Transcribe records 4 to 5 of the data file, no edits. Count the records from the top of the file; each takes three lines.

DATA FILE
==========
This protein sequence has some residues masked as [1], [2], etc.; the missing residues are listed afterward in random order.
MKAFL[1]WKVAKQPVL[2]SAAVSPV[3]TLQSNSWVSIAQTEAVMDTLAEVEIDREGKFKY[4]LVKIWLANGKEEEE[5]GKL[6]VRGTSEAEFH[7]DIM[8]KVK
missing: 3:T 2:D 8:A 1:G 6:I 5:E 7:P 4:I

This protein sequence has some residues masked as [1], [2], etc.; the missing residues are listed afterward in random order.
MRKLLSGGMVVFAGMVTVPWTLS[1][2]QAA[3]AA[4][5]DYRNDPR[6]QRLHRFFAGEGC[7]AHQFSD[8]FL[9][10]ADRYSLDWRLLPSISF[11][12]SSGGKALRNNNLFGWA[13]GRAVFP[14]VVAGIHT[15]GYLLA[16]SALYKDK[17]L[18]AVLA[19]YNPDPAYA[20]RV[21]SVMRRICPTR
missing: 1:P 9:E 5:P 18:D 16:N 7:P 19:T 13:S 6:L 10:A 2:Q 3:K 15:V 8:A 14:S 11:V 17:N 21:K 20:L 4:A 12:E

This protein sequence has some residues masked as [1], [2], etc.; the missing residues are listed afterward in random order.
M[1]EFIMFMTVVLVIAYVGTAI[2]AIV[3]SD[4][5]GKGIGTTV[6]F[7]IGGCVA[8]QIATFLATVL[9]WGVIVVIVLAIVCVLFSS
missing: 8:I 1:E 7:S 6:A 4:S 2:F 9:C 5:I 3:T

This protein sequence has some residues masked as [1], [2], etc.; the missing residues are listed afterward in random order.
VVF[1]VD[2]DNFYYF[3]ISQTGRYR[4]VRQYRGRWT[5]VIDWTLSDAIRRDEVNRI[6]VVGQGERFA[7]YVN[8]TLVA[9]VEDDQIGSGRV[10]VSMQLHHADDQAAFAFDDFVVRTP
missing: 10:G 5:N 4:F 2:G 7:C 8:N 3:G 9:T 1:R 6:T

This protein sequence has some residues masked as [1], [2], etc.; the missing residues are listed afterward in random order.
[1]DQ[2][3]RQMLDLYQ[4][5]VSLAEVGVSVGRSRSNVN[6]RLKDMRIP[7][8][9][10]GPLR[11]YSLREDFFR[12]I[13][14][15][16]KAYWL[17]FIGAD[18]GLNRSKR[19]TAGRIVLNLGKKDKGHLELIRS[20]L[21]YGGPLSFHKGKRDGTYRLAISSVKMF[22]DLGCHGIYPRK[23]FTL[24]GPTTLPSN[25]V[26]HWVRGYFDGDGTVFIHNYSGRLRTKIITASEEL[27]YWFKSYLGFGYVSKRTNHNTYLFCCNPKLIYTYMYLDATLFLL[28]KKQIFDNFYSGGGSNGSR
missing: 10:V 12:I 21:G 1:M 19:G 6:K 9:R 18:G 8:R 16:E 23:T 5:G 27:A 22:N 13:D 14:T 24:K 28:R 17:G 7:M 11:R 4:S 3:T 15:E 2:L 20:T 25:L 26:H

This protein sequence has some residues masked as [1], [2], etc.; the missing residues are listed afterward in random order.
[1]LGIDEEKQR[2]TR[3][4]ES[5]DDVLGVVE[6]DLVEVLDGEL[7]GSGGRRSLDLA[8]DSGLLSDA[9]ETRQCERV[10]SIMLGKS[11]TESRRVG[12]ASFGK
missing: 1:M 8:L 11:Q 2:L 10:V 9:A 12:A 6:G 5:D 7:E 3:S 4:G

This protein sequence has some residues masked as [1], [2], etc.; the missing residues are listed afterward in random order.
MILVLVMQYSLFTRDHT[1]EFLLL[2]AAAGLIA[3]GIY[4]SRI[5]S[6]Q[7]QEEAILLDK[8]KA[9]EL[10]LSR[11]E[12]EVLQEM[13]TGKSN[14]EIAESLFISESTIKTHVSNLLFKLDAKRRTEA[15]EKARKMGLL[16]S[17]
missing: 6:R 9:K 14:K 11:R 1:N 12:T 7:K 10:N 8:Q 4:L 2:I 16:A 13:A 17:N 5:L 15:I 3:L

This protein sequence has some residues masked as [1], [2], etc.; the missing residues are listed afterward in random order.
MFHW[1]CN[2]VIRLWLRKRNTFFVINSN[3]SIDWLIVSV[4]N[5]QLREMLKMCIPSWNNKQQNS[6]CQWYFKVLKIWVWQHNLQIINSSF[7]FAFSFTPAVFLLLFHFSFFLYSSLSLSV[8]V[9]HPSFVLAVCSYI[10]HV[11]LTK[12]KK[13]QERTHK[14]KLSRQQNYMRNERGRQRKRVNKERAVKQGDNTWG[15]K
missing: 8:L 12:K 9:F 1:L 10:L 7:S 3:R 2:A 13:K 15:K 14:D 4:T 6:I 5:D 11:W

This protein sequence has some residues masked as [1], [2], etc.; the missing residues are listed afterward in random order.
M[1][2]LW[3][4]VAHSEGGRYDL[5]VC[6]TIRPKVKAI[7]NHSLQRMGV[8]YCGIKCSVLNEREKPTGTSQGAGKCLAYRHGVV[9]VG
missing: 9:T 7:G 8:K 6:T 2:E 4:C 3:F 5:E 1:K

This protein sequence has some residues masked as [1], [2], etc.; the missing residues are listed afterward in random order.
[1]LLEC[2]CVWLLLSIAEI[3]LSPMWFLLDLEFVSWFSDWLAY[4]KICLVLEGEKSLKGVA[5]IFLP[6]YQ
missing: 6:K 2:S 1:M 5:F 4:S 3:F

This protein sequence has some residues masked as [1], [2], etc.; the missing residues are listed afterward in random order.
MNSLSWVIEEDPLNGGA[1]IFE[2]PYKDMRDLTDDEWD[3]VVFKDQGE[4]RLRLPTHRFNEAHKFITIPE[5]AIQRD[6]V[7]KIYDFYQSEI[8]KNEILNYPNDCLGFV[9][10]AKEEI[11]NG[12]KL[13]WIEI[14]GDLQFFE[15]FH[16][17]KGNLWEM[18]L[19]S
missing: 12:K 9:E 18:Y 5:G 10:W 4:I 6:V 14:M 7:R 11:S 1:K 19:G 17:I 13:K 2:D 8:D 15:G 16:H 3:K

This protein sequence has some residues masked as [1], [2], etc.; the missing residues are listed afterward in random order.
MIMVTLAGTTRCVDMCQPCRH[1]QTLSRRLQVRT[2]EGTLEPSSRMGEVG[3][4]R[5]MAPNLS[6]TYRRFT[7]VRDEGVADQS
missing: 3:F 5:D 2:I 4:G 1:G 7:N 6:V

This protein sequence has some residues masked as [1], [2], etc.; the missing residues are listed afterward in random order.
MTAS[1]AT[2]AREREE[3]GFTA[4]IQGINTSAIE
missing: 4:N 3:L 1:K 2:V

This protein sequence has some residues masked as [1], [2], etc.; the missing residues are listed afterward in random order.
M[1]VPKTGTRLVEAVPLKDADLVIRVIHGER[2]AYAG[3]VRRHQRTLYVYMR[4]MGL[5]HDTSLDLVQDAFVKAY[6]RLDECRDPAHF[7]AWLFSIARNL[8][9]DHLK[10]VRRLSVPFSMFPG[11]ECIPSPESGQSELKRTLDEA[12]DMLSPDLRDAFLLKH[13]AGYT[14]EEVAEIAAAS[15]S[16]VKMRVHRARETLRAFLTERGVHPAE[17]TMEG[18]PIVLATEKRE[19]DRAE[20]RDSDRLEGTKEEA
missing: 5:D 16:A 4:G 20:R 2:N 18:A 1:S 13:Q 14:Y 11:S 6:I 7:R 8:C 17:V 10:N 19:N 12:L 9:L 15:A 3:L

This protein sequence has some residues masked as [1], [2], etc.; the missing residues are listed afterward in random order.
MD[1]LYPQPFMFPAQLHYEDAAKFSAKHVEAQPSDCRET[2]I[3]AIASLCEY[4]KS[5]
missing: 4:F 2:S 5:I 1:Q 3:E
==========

This protein sequence has some residues masked as [1], [2], etc.; the missing residues are listed afterward in random order.
VVF[1]VD[2]DNFYYF[3]ISQTGRYR[4]VRQYRGRWT[5]VIDWTLSDAIRRDEVNRI[6]VVGQGERFA[7]YVN[8]TLVA[9]VEDDQIGSGRV[10]VSMQLHHADDQAAFAFDDFVVRTP
missing: 10:G 5:N 4:F 2:G 7:C 8:N 3:G 9:T 1:R 6:T

This protein sequence has some residues masked as [1], [2], etc.; the missing residues are listed afterward in random order.
[1]DQ[2][3]RQMLDLYQ[4][5]VSLAEVGVSVGRSRSNVN[6]RLKDMRIP[7][8][9][10]GPLR[11]YSLREDFFR[12]I[13][14][15][16]KAYWL[17]FIGAD[18]GLNRSKR[19]TAGRIVLNLGKKDKGHLELIRS[20]L[21]YGGPLSFHKGKRDGTYRLAISSVKMF[22]DLGCHGIYPRK[23]FTL[24]GPTTLPSN[25]V[26]HWVRGYFDGDGTVFIHNYSGRLRTKIITASEEL[27]YWFKSYLGFGYVSKRTNHNTYLFCCNPKLIYTYMYLDATLFLL[28]KKQIFDNFYSGGGSNGSR
missing: 10:V 12:I 21:G 1:M 19:G 6:K 9:R 18:G 8:R 16:E 23:T 5:G 27:A 22:N 13:D 14:T 24:K 28:R 17:G 7:M 11:R 4:S 3:T 15:E 2:L 20:T 25:L 26:H